Where’s My Mommy?

     A big thank-you to our friends from the States for the wonderful, education-filled week-end we shared. And thanks for the toys! They are such a happy thing in a world where we can’t fix everything.
    For example, on Sunday afternoon, we were just finishing up our lunch when we were called to the gate. I was “on call”, so I grabbed a quick swallow or two of coffee, to quiet my tired head, and walked down to see what was there to see.
    Sometimes you just aren’t emotionally prepared for what awaits you. As I opened up the bloody cloths that wrapped up a little girl’s wounded hand, I swallowed my gasp.

    “They were playing, and another child cut her with a machete,” the family and friends told me.
    On the third finger, the tip of the digit was totally gone. The second finger was cut through the bone and hanging together by the skin. I looked into the adorable eyes of the brave little four year old. That was a mistake. I waited until more of my team arrived and went into the depot to cry. She was too cute, and I didn’t know how I was going to have the nerve to do anything for her.

    When Doctor Michael, Steve, and Kindra arrived, we talked through our options, and made the decision to send her out. We have some Doctor friends outside of Port-au-Prince, that we are hopeful will be able to pull that tendon together and help the second finger to move again. The third finger, will probably need to have the bone shaved off, so the skin can be pulled over the tip and sutured shut.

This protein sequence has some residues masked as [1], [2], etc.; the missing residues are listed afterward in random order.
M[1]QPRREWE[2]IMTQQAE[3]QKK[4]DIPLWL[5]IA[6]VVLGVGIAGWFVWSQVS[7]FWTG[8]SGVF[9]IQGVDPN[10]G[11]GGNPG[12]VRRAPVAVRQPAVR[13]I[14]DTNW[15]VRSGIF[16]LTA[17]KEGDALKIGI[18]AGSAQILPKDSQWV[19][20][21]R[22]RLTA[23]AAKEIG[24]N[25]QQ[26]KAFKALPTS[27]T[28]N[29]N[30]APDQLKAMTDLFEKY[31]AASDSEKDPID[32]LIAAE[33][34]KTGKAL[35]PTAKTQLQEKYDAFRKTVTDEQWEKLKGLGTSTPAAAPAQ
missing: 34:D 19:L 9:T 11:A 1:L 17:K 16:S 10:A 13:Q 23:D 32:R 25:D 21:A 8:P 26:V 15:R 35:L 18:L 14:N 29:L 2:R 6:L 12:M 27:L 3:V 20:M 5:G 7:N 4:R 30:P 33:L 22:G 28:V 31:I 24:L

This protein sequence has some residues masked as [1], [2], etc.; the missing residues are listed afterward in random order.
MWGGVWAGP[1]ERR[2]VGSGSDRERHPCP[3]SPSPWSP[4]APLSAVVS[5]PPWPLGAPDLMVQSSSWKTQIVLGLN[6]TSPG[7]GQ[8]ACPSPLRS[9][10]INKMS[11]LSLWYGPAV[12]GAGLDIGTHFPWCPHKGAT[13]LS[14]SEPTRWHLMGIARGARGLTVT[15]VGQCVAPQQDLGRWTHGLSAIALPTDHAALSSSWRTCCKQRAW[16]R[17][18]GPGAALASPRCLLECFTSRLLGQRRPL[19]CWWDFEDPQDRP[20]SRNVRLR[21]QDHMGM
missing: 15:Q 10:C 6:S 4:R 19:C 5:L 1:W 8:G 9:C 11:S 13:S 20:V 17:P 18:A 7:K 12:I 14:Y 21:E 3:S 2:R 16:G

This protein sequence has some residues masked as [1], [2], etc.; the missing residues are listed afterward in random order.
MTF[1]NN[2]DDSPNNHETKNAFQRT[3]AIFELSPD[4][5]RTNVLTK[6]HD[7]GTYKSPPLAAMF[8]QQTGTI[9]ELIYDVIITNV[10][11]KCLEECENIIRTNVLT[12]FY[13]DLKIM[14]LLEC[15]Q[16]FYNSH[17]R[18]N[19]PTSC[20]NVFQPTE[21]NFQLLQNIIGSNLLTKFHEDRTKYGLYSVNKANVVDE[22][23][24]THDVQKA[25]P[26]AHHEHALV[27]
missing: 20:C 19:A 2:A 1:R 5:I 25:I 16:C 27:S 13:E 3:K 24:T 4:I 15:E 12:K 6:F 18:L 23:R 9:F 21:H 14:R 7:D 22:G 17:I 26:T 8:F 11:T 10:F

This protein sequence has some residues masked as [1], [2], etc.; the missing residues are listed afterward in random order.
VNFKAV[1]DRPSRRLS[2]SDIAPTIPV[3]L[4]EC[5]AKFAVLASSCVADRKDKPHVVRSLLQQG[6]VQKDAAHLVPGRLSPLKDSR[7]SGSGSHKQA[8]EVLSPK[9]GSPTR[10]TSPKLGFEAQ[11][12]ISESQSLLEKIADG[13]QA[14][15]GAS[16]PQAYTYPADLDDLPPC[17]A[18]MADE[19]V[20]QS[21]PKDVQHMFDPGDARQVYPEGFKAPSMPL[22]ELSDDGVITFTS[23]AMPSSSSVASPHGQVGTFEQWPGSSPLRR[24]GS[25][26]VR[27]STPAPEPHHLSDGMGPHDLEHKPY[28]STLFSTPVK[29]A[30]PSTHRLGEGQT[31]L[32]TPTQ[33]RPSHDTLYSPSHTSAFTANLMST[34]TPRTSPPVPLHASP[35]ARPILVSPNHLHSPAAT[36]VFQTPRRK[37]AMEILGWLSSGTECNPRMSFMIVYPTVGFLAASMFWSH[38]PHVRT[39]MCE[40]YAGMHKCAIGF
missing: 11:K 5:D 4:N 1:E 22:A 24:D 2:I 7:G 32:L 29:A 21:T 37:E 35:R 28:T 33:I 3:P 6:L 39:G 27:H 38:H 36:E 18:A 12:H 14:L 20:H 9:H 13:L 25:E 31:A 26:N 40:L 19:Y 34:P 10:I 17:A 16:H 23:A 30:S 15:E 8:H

We wet-packed the whole hand, and then wrapped it all in a huge wad of Kerlix for the trip. By now the little girl was able to sit up, and we gave her a little green match-box car to entertain her. She laughed and played with that for a long time while we got her transfer paper ready to send her out.
     Today it was a ball that saved the day. Two boys arrived for a malnutrition rendezvous. Katie took the time to tell us about the family of her two year old patient. Both parents left these boys to fend for themselves. The seventeen-year-old, who brought the toddler is left to care for his 7 kilogram brother.

  Dear people. No school for big brother as he helps scavenge for food. They live with an older

brother who is not married. Thankfully Katie was able to continue them on the Plumpy Nut program and we are hoping to see progress in the two year old before long, if we can afford to keep using Plumpy Nut.
    It was so fun to see a smile on the face of the older boy as we gave him a ball for an incentive to continue taking care of his brother. Toys to the rescue!

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